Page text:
Ima Hogg. No, really. Ima Hogg. She was born into privilege, the daughter of Texas governor James Hogg, in 1882, and that was her real, actual name. As the governor’s daughter, she attracted some attention for it. According to legend, her father brought her and a friend along on campaign trips, introducing the pair as “my daughters, Ima and Ura Hogg!” The Kansas City Star went so far as to invent a third sister, Hoosa. She spent much of her adult life answering letters asking if her name was real, and to her credit, did so with the utmost politeness and grace.
And what does this have to do with anything? Well, she founded the Hogg Foundation for Mental Health in 1940, and knowing a little something about her and her family offers a window of insight into the foundation and where its priorities lie.
These long-running family foundations are like that sometimes. They have this great and colorful history, a deep-seated charitable mission, and a devotion to “keeping so-and-so’s legacy alive.” In this case, they’re keeping alive the memories of Hogg’s father James and her brother William: It was with their bequests that she established the foundation back in the 1930s. Due to red tape, the full complement of funding was tied up until 1939, at which point the foundation was opened for business officially.
The spark for the Hogg Foundation for Mental Health really came from Ima herself. In 1929, following a second oil strike on family land near West Columbia, Texas, Ima founded the Houston Child Guidance Center. She had a lifelong interest in mental health and wellbeing, and, partly through independent study and partly through psychology classes she took at the University of Texas, she had developed rather progressive ideas about it. She was greatly satisfied by the work she did establishing the Houston Child Guidance Center. Her brother William’s death in 1930 revealed a $2.5 million pledge to the University of Texas, and a desire that the money be used, along with Ima’s donations, for “far-reaching benefit to the people of Texas.”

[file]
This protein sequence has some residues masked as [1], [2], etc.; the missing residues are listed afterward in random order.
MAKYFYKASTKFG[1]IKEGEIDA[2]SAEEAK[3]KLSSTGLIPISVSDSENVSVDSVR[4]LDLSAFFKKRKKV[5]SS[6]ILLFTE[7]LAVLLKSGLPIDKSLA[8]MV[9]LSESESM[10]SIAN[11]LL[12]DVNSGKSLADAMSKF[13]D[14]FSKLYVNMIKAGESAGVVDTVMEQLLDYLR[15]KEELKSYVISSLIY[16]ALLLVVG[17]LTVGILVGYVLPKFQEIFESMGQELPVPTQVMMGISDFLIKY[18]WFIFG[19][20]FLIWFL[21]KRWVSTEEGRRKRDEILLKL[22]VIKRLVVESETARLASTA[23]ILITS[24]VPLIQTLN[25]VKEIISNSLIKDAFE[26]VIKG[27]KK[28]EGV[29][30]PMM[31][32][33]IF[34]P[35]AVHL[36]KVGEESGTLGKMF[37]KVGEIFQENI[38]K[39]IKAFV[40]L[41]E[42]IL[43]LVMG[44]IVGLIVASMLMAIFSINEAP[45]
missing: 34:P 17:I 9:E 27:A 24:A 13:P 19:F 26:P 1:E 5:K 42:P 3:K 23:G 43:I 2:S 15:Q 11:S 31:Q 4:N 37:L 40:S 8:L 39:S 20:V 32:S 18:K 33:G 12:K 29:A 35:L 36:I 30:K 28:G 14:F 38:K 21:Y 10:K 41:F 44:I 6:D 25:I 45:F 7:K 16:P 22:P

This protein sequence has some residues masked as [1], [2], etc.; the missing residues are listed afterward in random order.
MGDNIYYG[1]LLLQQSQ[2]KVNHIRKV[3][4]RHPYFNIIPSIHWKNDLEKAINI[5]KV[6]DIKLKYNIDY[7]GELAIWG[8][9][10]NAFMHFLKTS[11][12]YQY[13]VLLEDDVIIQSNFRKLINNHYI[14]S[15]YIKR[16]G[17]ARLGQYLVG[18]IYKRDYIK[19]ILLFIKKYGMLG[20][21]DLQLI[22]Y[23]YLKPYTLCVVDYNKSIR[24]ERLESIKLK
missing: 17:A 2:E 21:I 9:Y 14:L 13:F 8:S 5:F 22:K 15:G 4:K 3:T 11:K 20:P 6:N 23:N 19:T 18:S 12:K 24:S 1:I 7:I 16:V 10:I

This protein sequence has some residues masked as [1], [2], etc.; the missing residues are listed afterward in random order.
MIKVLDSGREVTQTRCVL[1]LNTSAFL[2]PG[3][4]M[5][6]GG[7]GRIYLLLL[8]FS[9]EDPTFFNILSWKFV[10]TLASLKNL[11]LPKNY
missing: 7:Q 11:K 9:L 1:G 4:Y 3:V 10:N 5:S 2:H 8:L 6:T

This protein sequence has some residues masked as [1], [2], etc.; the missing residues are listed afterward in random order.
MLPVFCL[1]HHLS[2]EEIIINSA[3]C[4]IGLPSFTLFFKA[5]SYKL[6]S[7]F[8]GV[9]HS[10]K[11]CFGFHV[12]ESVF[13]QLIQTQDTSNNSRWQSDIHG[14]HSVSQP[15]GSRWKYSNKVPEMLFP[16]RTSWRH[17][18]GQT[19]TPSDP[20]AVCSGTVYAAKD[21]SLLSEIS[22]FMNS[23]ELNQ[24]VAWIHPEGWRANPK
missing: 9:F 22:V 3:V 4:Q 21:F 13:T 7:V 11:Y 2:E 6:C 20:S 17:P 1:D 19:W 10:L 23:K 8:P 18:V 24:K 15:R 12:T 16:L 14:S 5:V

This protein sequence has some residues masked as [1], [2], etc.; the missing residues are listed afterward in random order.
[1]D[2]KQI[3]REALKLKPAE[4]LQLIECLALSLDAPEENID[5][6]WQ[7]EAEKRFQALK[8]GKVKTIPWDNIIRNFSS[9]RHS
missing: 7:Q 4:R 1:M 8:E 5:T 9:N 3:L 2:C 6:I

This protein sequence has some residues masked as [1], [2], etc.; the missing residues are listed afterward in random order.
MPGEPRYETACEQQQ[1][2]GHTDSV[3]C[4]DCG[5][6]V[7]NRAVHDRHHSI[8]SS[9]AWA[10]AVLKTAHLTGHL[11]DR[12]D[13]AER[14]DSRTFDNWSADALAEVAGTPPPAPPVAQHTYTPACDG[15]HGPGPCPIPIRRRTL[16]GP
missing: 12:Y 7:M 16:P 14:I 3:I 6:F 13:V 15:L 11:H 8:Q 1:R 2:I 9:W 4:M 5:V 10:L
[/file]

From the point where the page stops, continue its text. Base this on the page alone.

Thus, a foundation was born. They went right to work. When the United States entered World War II, the Hogg Foundation worked to create mental health screenings for would-be soldiers, and to provide services for those returning from battle. This was three decades before PTSD, as we understand it, was described in medical literature. As the foundation and its endowment grew, so did the scope of the work it undertook. By the 1960s, it was conducting major research, awarding grants, and expanding its reach into social problems of race, age, and mental health.
The only major grantmaking operation administered by the regents of a public university, the Hogg Foundation for Mental Health continues to influence the field of mental health by giving grants, offering education for caregivers, and raising awareness. Recently, it announced $10 million to bring together key players for a discussion on “transition-age” mental health; it gives to a wide array of initiatives throughout the state, so if that’s your jam you might want to keep them on your radar.